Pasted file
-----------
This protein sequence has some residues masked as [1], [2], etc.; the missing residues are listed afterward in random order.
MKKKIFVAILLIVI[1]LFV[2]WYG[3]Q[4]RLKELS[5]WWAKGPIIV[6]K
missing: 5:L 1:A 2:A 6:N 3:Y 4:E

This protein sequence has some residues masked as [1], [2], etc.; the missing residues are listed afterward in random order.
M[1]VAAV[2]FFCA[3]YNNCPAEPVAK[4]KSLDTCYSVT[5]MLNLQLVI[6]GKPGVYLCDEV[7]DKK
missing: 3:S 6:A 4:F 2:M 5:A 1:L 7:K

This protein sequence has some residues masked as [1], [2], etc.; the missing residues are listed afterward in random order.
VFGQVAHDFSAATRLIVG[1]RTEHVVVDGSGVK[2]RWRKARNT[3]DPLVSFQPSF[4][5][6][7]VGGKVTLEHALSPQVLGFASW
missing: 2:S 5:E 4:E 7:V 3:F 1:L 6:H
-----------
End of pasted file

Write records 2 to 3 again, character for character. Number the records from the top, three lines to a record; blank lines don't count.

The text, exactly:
This protein sequence has some residues masked as [1], [2], etc.; the missing residues are listed afterward in random order.
M[1]VAAV[2]FFCA[3]YNNCPAEPVAK[4]KSLDTCYSVT[5]MLNLQLVI[6]GKPGVYLCDEV[7]DKK
missing: 3:S 6:A 4:F 2:M 5:A 1:L 7:K

This protein sequence has some residues masked as [1], [2], etc.; the missing residues are listed afterward in random order.
VFGQVAHDFSAATRLIVG[1]RTEHVVVDGSGVK[2]RWRKARNT[3]DPLVSFQPSF[4][5][6][7]VGGKVTLEHALSPQVLGFASW
missing: 2:S 5:E 4:E 7:V 3:F 1:L 6:H